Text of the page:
Another First!

Another first today a Great White Egret. In my childhood a Little Egret was not a bird we saw in the UK my older bird books do not list them. Slowly they started arriving in the South and today they are a common sight I now see more Little Egrets on a day out than Grey Herons. Last week I saw 7 different birds on one stretch of coast.

The Great White Egret, according to the Royal Society of birds, the growing populations of this Egret in Europe has pushed the species to the UK. The RSPB suggest the uk wintering population is about 35 birds, but this year Bird Guides, a UK website and magazine which reports sightings of rare birds, dropped the species from its list of nationally rare birds because sightings had become so numerous.

Over the last week there had been reports of a Great White Egret at Titchfield Haven and this morning we spotted him.

The Little Egret has yellow feet and a black bill -the Great White Egret has black feet and a yellow bill. Sizewise the the Great White is about the size of a Gray Heron,

Between Showers.

Bird watching between heavy showers today.

Starlings – size wise they are a bit smaller than a Blackbird. From a distance in their flocks Starlings look black or brown but when you see them closer they are full of colour – very glossy with a sheen of purples whites and greens.

A Pied Wagtail grabs a spot on a fence once the Starlings have flown off.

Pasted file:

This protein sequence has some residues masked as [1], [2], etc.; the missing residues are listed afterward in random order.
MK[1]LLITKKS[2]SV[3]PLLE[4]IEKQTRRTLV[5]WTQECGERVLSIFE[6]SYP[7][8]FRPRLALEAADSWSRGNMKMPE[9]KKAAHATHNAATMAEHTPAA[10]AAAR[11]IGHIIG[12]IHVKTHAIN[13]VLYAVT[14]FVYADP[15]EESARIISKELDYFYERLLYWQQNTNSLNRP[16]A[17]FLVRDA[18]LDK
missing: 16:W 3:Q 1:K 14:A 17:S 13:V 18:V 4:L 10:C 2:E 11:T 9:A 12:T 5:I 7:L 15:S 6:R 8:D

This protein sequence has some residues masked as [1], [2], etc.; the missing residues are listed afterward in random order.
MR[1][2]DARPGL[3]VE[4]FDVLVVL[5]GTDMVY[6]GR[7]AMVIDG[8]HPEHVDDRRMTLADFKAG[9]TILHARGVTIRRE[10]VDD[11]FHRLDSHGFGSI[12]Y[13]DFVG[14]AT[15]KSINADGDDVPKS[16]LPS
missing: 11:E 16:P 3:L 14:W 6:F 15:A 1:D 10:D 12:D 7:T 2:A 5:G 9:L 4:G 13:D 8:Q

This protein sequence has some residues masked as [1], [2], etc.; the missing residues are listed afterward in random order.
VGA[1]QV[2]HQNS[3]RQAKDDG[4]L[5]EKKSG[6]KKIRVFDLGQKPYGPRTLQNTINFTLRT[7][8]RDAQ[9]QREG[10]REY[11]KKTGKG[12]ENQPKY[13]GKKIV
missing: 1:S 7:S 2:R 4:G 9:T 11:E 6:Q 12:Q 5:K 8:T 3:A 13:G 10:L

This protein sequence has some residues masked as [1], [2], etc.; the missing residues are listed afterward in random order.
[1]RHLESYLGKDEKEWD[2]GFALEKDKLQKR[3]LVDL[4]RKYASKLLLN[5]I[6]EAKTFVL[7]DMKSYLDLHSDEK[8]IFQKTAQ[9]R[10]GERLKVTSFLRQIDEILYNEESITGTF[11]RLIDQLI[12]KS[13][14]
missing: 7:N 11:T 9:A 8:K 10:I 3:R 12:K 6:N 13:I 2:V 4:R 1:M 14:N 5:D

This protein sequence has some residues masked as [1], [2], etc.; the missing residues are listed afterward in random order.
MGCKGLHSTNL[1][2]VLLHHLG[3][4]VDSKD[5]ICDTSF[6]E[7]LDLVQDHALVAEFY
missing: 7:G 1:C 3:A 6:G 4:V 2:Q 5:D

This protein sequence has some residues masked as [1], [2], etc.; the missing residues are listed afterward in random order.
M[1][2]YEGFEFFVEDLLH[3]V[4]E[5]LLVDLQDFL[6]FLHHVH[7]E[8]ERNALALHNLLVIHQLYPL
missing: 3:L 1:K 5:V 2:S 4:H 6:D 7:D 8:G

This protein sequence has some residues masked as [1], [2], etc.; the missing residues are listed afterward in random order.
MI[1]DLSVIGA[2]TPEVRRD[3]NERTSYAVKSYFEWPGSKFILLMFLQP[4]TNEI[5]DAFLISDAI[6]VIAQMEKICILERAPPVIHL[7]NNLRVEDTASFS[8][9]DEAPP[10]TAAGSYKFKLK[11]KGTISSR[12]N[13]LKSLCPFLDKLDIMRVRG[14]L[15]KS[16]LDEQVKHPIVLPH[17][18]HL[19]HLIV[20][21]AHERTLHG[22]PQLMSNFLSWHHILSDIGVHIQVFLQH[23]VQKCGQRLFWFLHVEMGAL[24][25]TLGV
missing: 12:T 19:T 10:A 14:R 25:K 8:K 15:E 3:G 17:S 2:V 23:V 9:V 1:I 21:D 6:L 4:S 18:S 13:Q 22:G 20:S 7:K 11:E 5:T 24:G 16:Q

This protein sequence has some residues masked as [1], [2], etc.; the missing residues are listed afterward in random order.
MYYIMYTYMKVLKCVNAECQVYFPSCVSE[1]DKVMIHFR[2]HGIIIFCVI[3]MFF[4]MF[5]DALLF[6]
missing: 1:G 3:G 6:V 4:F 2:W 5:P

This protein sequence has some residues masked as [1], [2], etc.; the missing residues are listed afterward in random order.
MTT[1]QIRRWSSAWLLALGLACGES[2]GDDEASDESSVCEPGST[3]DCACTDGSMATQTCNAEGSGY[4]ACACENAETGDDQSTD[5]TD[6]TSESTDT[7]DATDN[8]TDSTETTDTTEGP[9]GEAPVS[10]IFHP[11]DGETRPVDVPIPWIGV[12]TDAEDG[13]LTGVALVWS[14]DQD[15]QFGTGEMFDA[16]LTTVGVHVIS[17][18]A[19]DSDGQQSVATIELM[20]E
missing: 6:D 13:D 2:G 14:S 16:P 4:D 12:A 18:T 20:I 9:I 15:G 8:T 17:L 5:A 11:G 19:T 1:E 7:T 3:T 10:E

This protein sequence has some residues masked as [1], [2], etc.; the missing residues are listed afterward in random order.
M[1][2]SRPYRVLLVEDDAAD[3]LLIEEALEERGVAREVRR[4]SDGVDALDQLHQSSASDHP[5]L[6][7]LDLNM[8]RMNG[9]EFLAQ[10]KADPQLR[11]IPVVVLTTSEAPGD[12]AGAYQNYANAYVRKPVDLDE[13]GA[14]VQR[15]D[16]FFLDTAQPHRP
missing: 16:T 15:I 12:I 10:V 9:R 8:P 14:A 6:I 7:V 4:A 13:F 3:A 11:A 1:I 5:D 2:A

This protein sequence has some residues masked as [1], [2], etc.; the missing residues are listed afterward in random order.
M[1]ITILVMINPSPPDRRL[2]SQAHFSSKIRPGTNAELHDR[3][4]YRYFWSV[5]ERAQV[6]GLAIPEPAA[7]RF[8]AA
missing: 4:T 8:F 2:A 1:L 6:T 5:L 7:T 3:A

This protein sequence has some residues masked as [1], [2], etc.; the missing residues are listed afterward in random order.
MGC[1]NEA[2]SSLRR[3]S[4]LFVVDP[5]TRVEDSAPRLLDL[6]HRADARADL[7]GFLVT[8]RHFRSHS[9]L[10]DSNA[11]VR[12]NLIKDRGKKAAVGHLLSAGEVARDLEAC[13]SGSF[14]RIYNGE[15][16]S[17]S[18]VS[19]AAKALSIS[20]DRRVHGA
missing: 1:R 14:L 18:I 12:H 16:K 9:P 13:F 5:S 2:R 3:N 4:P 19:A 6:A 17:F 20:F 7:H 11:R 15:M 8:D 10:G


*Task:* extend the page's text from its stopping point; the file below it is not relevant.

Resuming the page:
I always find it quite difficult to identify which Godwit’s we see at the Haven.I ask myself are Black-tailed Godwits or Bar-tailed Godwits? I had some help with this today the picture was a miss – totally missing most of the bird taking off but his tail was a give away in identifying the bird. (she last Godwit picture for the answer).

Confirmed they are Black-tailed Godwit’s !!!!😊

Redshank were about again today. The first two pictures give a good size comparison with a Snipe.

Redshank and a sleeping Teal.

Passing duck flypast.

Friday in the Reserve.

Due to fuel shortages which seem to remain on the petrol station forecourts in this area we decided to remain fairly local this week. So another morning in Titchfield Haven Nature Reserve. Much duller today compared with Wednesday. However we were rewarded with 5 or 6 Snipe and a close encounter with one of these well camouflaged waders.

Some distant views across the reserve.

A lone Great Crested Grebe.

A Redshank crossing the lagoon.

A mixed bag – Canada Geese, Godwits, Lapwings and lots of Teal. Teal are our smallest common surface feeding duck.

This first picture of one of the Snipe gives a good example of how well camouflaged they are in the Reeds. Have added a circle.